The belief that immigration would simply displace American workers relies on the assumption that employers would do nothing but replace a costlier domestic labor force with cheaper imports. But companies actually invest and expand to reap the higher profits that the new labor allows. This provides new opportunities for immigrants and domestic workers alike.
In other words, immigration can produce jobs for Americans, too. Restaurants are much less common in Norway than the United States because Norway lacks the cheap labor — making a dinner out in Oslo prohibitively expensive. In many New York restaurants, the American waiters and maitre d’ owe their jobs to the underpaid immigrants working illegally in the kitchen, whose low wages allow the restaurant to exist.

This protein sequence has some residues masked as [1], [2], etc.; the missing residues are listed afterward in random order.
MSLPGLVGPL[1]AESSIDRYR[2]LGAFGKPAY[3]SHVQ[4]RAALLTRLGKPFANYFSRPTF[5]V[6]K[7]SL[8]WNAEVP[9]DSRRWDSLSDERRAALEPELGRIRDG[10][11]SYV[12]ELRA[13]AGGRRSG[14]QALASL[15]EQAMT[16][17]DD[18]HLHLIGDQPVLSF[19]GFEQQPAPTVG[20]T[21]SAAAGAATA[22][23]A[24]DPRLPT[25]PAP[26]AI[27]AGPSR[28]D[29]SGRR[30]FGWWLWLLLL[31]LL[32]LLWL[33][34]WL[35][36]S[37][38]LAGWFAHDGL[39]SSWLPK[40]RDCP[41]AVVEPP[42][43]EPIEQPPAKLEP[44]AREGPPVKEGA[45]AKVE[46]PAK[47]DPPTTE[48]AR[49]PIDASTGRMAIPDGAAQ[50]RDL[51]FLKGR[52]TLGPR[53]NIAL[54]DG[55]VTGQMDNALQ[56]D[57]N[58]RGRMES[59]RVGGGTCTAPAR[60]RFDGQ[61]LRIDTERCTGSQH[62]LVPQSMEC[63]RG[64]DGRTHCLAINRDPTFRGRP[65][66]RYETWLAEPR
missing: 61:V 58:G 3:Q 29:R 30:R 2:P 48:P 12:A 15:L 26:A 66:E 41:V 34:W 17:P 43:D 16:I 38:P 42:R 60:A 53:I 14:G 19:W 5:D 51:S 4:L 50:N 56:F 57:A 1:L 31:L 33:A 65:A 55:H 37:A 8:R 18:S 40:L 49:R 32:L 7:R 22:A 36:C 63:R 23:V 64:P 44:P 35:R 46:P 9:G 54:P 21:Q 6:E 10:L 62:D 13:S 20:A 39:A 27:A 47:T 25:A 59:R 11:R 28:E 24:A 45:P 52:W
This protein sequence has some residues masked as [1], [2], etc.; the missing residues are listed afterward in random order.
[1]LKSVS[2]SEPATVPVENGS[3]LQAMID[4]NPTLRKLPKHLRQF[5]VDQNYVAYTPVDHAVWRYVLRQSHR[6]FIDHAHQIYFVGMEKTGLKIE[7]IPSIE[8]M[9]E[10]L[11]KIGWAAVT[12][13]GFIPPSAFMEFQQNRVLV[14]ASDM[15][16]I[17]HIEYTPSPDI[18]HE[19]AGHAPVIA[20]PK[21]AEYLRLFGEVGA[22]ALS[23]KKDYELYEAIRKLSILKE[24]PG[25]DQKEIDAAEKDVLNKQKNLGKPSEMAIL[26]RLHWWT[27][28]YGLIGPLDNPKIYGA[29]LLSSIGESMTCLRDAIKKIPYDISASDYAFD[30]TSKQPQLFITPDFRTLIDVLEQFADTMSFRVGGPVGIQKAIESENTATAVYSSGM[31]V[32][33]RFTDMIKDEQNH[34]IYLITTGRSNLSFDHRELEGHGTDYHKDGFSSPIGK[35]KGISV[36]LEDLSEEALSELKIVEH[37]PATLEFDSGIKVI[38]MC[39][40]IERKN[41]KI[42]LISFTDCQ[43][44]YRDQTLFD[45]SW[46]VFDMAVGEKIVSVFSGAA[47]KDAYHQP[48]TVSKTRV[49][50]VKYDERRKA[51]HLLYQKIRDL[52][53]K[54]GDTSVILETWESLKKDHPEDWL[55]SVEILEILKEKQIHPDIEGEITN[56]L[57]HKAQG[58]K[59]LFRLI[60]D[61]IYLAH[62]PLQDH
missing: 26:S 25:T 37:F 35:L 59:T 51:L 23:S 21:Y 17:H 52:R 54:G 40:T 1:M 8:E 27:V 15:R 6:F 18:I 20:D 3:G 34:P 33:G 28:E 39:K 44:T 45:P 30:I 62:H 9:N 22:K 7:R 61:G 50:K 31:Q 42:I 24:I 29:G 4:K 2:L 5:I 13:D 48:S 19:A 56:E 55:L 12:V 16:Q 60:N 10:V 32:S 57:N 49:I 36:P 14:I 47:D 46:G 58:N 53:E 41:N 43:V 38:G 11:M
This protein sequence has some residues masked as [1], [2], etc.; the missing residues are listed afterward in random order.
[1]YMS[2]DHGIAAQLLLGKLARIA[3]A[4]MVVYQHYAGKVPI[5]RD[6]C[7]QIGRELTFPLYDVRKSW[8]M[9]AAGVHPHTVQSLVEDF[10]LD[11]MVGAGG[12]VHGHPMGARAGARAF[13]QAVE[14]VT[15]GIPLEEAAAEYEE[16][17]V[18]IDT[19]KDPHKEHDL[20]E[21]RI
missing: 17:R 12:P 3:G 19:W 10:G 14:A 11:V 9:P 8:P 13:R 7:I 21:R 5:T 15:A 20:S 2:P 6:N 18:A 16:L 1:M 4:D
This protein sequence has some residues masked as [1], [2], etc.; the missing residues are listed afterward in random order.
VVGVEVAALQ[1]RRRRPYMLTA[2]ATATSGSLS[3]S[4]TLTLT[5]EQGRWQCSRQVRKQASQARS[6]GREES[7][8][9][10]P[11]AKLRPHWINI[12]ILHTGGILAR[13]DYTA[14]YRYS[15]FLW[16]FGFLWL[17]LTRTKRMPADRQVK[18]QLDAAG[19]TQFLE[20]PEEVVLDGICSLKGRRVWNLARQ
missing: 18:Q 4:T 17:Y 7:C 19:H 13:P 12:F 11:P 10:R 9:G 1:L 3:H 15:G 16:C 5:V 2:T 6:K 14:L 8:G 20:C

What’s more, immigration expands productivity. Highly skilled immigrant workers generate more productive innovations. And the influx of new workers of a variety of skills, high and low, would promote specialization.
Chosen excerpts by Job Market Monitor
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